FIONA BECKETT finds the best accompaniment for a bottle of Barbera d'Asti.
Given its status as the most popular wine in Piedmont (and, according to a recent survey, the whole of Italy), most locals’ answer to the question ‘What does Barbera go with? would be ‘Everything’. Indeed it is a congenial wine for everyday drinking. But as our tasting showed there’s Barbera and Barbera – the light, juicy quaffable style and the more substantial bottles designed for ageing. Not to mention New Barbera, the new-wave versions that don’t taste much like Barbera at all.
On the spot
Barbera is perfect for what Italian food writer Anna del Conte describes as cucina borghese (bourgeois cooking) – substantial dishes such as paniscia, a robust rice, bean and vegetable stew and bollito misto (boiled meats). The Piedmontese are renowned for their spectacular range of antipasti and would drinker younger vintages with dishes such as bagna cauda (see recipe below), the region’s famous warm garlic and anchovy dip. Pasta dishes are less common than rice ones in this part of Italy but lighter styles suit most pasta dishes – and pizza – very well (locally it would be served with agnolotti (meat or spinach-stuffed ravioli [right]) or tajarin (fine egg noodles served with butter and truffles). Risotto would also be a popular choice – there is a dish called riso al Barbera (below) cooked with Barbera and porcini. Older vintages come into their own during the autumn when mushrooms, truffles and game dominate the menu. Barbera is a good match for cheese, too. Try the local Toma-style cheeses – and Castelmagno if you can get hold of it.
Why not try…
Slightly fatty meat products including salami and other sausages, mountain ham, patés and terrines – Barbera’s marked acidity makes it a great match for these. It’s also curiously good with pork pies!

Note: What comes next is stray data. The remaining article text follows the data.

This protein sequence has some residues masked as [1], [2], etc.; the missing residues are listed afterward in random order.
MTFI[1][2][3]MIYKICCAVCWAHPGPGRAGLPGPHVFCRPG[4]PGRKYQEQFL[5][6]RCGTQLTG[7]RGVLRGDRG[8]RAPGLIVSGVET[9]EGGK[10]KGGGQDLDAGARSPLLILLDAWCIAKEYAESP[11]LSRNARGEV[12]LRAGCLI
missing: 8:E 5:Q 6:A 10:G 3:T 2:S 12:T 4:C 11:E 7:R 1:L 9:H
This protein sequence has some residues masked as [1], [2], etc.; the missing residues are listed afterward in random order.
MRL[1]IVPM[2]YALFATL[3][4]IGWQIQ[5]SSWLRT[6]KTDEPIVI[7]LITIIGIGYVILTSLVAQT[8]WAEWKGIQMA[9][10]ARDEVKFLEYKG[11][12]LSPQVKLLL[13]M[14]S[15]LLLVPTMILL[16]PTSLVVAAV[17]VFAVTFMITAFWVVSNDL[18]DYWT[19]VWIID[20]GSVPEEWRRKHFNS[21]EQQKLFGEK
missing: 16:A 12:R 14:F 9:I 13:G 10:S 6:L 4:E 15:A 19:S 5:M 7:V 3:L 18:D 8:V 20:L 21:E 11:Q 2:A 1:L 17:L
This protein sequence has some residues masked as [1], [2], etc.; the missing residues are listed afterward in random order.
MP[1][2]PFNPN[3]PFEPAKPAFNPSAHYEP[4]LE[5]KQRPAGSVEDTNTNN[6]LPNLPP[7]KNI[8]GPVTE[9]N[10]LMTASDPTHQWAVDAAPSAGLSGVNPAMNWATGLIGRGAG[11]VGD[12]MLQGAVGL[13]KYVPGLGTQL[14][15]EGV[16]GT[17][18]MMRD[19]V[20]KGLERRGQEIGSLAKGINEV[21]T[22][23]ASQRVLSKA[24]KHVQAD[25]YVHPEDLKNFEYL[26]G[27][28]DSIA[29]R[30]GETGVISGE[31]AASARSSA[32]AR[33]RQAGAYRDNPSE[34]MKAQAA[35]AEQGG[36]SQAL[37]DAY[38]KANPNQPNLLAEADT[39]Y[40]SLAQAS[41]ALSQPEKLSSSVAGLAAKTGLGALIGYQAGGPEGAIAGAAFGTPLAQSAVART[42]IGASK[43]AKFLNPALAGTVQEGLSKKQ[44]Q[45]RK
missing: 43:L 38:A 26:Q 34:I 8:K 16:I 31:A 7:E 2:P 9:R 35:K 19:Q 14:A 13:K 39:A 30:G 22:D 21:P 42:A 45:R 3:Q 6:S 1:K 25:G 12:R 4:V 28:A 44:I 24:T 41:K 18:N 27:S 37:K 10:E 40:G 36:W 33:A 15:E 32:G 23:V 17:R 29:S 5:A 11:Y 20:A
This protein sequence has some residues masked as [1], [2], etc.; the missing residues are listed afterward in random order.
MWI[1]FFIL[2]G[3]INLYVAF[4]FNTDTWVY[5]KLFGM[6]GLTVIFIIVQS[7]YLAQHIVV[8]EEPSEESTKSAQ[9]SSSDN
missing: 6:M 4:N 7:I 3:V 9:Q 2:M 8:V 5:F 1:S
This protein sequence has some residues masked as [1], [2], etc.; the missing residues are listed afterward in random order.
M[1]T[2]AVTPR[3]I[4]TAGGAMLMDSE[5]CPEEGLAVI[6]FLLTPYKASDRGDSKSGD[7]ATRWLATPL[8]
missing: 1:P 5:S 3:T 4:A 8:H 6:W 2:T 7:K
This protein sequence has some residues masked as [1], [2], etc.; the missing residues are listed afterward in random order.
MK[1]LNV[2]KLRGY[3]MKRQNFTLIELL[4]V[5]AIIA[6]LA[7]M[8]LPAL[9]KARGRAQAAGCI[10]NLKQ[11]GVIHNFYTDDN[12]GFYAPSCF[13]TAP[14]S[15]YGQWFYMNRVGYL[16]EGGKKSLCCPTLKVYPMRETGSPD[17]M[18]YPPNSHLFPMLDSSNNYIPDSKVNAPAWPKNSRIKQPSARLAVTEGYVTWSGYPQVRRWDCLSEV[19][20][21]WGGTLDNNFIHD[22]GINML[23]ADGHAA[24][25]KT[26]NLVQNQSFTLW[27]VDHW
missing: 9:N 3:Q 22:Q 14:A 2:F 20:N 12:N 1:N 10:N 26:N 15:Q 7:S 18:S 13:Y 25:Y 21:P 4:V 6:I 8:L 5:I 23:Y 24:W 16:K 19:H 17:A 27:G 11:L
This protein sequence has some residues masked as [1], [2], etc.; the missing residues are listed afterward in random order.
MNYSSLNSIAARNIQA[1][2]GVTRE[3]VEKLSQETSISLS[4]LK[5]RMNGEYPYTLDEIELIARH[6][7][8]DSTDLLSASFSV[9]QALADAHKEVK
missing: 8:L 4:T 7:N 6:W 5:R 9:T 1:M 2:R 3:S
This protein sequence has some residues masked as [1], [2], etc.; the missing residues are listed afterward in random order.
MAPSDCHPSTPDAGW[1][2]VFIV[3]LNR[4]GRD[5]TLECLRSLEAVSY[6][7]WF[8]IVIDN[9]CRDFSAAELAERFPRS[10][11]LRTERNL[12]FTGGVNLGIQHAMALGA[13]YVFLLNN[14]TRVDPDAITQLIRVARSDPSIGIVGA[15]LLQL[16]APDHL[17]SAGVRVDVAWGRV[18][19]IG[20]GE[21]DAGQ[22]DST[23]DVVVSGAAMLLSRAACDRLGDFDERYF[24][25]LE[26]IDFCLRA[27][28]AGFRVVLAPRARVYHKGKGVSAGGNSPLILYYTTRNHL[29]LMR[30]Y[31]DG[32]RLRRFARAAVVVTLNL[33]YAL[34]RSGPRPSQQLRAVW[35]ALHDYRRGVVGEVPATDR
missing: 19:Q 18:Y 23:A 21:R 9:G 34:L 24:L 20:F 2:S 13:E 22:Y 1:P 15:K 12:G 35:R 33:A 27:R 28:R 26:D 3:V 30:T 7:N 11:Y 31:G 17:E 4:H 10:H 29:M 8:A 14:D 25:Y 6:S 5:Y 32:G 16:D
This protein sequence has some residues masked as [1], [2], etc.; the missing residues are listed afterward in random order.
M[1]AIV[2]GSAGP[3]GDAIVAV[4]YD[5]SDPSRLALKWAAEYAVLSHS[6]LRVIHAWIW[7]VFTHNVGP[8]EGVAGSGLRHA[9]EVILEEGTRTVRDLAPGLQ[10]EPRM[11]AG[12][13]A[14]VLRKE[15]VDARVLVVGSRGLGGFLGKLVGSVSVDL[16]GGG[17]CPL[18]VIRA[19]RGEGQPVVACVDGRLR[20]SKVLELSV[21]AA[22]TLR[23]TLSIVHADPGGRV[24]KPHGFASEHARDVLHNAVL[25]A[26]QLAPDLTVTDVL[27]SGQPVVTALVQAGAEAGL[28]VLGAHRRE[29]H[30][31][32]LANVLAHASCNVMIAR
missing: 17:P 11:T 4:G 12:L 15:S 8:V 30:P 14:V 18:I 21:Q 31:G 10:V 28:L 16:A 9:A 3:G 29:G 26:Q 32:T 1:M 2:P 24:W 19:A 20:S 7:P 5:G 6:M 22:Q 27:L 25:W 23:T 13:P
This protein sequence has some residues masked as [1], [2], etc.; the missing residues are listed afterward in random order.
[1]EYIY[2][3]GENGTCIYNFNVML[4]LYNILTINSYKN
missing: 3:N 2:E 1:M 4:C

Most preparations of duck
Dishes including olives and/or capers
Seared tuna or swordfish with salsa verde
Combinations of meat and pastry or meat and cheese (eg steak and mushroom pie, lasagne and moussaka)
Robust bean dishes such as cassoulet
More modern fruit-driven styles work with mild to medium-hot curries..
…and hoisin sauce – so I’m told
Top-quality Barberas would be as good a choice as other fine reds for steak or roasts and for dishes with rich, winey sauces
Made in heaven
‘We do a wild duck dish (Anatra selvatica al forno) cooked in Amarone with lemon, orange, sage and celery and served with roasted celeriac carrots and fennel. The Bava, Arbest Barbera d’Asti 1997 is great with that.’ Ossie Gray, the River Café, London
‘I like lamb with Barbera. A simple roast of young lamb with just a hint of garlic and rosemary, served pinkish with fresh asparagus, eaten with a bottle of Bava Stradivario 1997.’ Antonio Carluccio, Neal St Restaurant, London
‘I never used to be a big fan of Barbera, but recently at Fifteen we had a really successful match with a dish of Papardelle Agro e Dolce; a sweet and sour pasta that included mixed wild game and sultanas. finished with finely chopped rosemary and orange zest.’ Matt Skinner, Fifteen, London